Georgetown University should make it easier to report bias-related incidents, according to a panel of administrators, professors and students during a discussion in the Makóm Jewish Gathering Place on Thursday.

The current bias reporting system, which was introduced in 2004, enables students to report bias online and find resources to support them through bias incidents.

Both students and faculty on the panel said that there are problems with the current system’s accessibility and transparency, particularly around follow-up policies.

Georgetown’s definition of bias entails both verbal and physical personal attacks and attacks against minority groups on the basis of religion, gender presentation or orientation, race or national origin, according to Associate Dean for Student Affairs Dennis Williams, who also leads the bias reporting team.

Williams said that it is important to continue to develop the system’s follow-up procedures and ensure that there is as much transparency as possible throughout the process.

“It’s difficult for people to know what happens and that’s a flaw in the system. What we do need to get better at is identifying the most useful ways to use that information once we have it,” Williams said.

Luke Brown (COL ’17), who was a student panelist, said he was not aware of how the information gathered in the reports was acted on, used and disseminated.

“Today it seems to be a bit of a black box, where I certainly don’t know where that information is going and I wouldn’t feel informed enough to encourage or inform other students to seek out this resource,” Brown said.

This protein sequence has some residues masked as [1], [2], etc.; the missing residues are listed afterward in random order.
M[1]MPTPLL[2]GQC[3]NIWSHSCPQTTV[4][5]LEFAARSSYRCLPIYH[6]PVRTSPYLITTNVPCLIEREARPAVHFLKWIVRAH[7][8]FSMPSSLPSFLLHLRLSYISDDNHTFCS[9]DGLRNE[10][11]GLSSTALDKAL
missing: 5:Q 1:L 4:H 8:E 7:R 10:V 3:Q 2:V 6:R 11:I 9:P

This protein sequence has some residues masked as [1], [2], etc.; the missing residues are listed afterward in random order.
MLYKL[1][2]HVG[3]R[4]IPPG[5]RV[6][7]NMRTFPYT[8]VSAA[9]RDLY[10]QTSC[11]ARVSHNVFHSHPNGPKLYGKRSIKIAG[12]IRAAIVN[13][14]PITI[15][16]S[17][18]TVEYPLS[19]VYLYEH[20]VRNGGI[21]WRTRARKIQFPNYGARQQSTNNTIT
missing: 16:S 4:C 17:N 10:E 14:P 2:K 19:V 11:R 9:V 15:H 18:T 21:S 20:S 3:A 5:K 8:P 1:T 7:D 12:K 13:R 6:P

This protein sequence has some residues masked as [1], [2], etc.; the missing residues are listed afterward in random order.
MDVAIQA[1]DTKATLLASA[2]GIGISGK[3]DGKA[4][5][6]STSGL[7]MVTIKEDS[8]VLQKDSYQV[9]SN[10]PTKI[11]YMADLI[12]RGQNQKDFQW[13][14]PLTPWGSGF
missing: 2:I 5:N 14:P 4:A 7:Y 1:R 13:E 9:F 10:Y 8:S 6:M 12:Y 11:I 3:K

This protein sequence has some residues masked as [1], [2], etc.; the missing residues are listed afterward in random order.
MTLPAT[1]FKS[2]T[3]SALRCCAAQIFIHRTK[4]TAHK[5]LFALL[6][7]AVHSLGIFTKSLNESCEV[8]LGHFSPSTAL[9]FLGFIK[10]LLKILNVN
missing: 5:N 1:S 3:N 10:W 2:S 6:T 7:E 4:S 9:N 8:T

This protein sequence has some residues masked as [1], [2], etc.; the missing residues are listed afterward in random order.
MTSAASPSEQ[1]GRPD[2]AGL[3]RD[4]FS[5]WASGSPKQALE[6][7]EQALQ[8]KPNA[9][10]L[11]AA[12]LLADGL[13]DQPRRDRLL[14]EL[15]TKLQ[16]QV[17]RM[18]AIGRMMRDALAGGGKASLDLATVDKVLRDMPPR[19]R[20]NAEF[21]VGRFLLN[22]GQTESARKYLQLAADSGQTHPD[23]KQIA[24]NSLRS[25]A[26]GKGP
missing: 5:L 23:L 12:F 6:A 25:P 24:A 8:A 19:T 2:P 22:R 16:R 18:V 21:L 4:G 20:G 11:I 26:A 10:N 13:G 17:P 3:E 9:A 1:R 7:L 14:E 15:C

Williams said while there are some incidents that may not be clearly motivated by bias, they should still be reported.

“There’s a lot of stuff that sort of flies under the radar that certainly doesn’t rise to the level of a hate crime, or that may not even be under violation of the student code of conduct,” Williams said. “It’s still just as important to let somebody know that it happened.”

Georgetown University Student Association President Enushe Khan (MSB ’17) said that there needs to be a larger campus dialogue about bias-related incidents.

“This is something that sits very close to my heart as a student who has faced bias on this campus and I just think that when we talk about issues pertaining to identity and bias there are barriers to reporting,” Khan said. “I think it warrants larger student body conversations that don’t take place in echo chambers.”

Most harmful instances of bias originate from ignorance toward certain issues, rather than an intent to harm others, according to Kate Wysong (SFS ’19), a student panelist.

Wysong said the burden is on students to educate each other on how to live in a diverse environment.

“People may have grown up in places where certain identities are just not as prevalent and a lot of comments just come from ignorance. Maybe in certain contexts that comment wouldn’t be that offensive,” Wysong said. “Yet it’s then us students that end up being the ones ‘teachering.’”

Vice President for Student Affairs Todd Olson, who attended the panel, said that “teachering” – the act of students teaching their peers on matters of diversity and awareness – has become a common trend across campus. Some students are growing tired of playing this role, according to Olson.

“I’ve heard from students that they feel like they’re in that teacher role a lot and that can be exhausting,” Olson said.

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